The BSD license family (including the Modified BSD License), on the other hand, doesn’t compel you to do any of the above. Both the newer BSD Licenses as well as the Apache 2.0 License are permissive in nature, allowing easy redistribution.
The newer versions of the original BSD licenses, i.e., the 3-clause and the 2-clause variants are compatible with GPL. It requires you to disclose your source code and make the modified version open source as well.
But be sure to check the compliance terms of the licenses of the code that you’re looking to merge with.
Like if you have licensed your component under the original BSD license, it won’t be compatible with code licensed under the GNU GPL.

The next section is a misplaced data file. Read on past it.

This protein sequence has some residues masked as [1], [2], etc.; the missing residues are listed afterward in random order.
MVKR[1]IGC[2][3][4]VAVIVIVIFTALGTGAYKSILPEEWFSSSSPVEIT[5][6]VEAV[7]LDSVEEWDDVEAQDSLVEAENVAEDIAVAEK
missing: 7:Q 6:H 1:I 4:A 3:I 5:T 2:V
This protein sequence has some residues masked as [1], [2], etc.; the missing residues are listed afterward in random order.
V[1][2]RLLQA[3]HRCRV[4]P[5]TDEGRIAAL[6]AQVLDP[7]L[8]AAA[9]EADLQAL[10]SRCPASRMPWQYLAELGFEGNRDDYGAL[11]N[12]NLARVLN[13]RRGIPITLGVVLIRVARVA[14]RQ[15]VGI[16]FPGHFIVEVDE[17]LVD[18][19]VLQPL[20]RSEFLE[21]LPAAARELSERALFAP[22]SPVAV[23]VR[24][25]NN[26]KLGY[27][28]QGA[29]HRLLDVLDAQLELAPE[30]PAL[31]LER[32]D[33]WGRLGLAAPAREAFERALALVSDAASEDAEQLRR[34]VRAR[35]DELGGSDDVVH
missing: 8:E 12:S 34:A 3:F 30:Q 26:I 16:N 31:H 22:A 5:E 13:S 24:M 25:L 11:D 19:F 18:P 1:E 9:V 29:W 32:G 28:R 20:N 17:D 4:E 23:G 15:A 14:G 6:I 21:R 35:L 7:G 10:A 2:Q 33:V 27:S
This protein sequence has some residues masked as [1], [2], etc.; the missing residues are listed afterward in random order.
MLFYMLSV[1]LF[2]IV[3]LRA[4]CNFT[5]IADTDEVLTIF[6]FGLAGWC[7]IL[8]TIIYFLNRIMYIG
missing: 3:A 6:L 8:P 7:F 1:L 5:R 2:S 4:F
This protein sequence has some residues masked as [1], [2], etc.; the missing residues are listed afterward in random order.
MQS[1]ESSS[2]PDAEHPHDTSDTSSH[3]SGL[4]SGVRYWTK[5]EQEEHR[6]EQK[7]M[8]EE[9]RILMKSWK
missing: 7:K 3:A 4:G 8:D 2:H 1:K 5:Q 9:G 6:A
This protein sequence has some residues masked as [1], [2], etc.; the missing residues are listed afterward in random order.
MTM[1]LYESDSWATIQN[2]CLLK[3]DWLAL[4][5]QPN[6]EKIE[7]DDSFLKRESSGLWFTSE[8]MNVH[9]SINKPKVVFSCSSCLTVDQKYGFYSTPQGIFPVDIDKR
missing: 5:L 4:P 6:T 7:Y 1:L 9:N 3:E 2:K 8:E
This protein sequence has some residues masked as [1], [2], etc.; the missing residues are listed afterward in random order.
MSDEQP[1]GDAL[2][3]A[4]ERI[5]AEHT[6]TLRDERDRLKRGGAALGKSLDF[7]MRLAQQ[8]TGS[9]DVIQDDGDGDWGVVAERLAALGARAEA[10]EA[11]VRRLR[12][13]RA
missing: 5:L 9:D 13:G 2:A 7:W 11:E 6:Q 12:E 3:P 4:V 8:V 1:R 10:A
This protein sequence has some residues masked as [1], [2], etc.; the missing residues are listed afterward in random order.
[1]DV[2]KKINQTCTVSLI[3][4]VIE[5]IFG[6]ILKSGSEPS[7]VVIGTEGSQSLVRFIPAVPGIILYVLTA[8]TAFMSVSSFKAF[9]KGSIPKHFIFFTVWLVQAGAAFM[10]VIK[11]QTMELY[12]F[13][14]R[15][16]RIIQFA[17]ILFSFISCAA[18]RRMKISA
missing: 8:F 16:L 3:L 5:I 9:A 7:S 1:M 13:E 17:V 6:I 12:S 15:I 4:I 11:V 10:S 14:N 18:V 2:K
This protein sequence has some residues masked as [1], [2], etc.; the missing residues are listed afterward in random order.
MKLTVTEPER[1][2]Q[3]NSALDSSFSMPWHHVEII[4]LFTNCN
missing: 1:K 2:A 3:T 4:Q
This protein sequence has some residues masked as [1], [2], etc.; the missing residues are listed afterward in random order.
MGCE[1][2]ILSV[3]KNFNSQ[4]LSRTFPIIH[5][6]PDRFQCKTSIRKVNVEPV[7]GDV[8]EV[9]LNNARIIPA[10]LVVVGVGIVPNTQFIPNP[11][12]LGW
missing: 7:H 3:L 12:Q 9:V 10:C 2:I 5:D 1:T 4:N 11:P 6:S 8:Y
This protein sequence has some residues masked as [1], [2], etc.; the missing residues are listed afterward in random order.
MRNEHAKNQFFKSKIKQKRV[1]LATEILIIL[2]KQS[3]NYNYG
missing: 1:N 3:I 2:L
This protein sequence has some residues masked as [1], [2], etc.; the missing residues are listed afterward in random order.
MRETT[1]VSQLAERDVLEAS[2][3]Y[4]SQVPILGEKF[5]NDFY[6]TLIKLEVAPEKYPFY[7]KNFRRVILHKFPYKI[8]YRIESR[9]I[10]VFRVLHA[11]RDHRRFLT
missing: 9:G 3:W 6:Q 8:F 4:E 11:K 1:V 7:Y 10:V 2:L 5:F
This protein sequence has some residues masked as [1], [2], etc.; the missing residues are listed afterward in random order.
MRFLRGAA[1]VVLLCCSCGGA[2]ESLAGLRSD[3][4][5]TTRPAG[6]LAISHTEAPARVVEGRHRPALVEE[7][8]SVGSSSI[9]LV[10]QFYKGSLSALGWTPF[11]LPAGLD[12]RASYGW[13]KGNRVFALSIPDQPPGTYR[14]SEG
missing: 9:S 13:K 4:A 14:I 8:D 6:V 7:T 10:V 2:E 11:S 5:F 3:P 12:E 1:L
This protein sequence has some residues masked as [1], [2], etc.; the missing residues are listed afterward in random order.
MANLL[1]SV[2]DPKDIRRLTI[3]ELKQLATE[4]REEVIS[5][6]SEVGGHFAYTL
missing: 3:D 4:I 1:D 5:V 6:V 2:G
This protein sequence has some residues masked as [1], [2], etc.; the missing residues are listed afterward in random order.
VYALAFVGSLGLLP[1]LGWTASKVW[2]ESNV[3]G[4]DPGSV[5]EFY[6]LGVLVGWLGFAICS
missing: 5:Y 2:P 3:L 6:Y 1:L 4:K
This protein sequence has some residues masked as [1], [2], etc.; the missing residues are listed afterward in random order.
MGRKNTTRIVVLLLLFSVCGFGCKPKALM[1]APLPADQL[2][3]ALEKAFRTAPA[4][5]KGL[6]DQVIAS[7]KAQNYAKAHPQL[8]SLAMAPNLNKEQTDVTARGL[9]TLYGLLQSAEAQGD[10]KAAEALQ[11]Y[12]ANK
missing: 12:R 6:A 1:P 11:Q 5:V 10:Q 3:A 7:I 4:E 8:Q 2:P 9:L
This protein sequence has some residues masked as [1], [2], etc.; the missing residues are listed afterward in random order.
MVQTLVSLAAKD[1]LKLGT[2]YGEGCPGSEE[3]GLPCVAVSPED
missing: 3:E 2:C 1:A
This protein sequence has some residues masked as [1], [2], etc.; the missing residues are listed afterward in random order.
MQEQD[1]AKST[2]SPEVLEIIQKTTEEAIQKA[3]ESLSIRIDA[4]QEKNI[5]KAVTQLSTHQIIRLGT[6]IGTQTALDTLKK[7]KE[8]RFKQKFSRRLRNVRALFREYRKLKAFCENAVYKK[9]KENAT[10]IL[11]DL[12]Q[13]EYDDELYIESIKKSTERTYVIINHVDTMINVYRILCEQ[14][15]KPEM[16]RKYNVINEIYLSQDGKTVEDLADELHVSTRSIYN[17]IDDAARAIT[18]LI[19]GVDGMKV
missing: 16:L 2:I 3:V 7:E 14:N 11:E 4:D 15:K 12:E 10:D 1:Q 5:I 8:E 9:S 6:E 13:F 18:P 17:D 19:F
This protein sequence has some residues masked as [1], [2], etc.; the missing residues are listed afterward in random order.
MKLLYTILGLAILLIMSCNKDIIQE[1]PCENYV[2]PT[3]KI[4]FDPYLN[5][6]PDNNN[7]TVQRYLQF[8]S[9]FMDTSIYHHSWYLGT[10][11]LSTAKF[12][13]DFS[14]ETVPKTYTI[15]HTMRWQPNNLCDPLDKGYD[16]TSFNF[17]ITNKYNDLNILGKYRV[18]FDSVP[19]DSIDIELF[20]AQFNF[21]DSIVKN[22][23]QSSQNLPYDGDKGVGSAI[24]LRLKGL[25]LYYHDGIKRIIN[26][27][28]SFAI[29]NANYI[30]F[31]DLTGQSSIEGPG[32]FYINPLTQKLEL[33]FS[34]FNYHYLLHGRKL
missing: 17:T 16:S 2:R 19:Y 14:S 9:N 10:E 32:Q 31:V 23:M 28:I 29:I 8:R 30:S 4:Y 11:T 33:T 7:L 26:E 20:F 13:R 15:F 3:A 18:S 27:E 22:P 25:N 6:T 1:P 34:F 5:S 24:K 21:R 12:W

The BSD License lets you freely modify and distribute your software’s code in the source or binary format as long as you retain a copy of the copyright notice, list of conditions, and the disclaimer.
The original BSD License or the 4-clause BSD License also contains an advertising clause and a non-endorsement clause (detailed explanation about these clauses are offered in the following questions).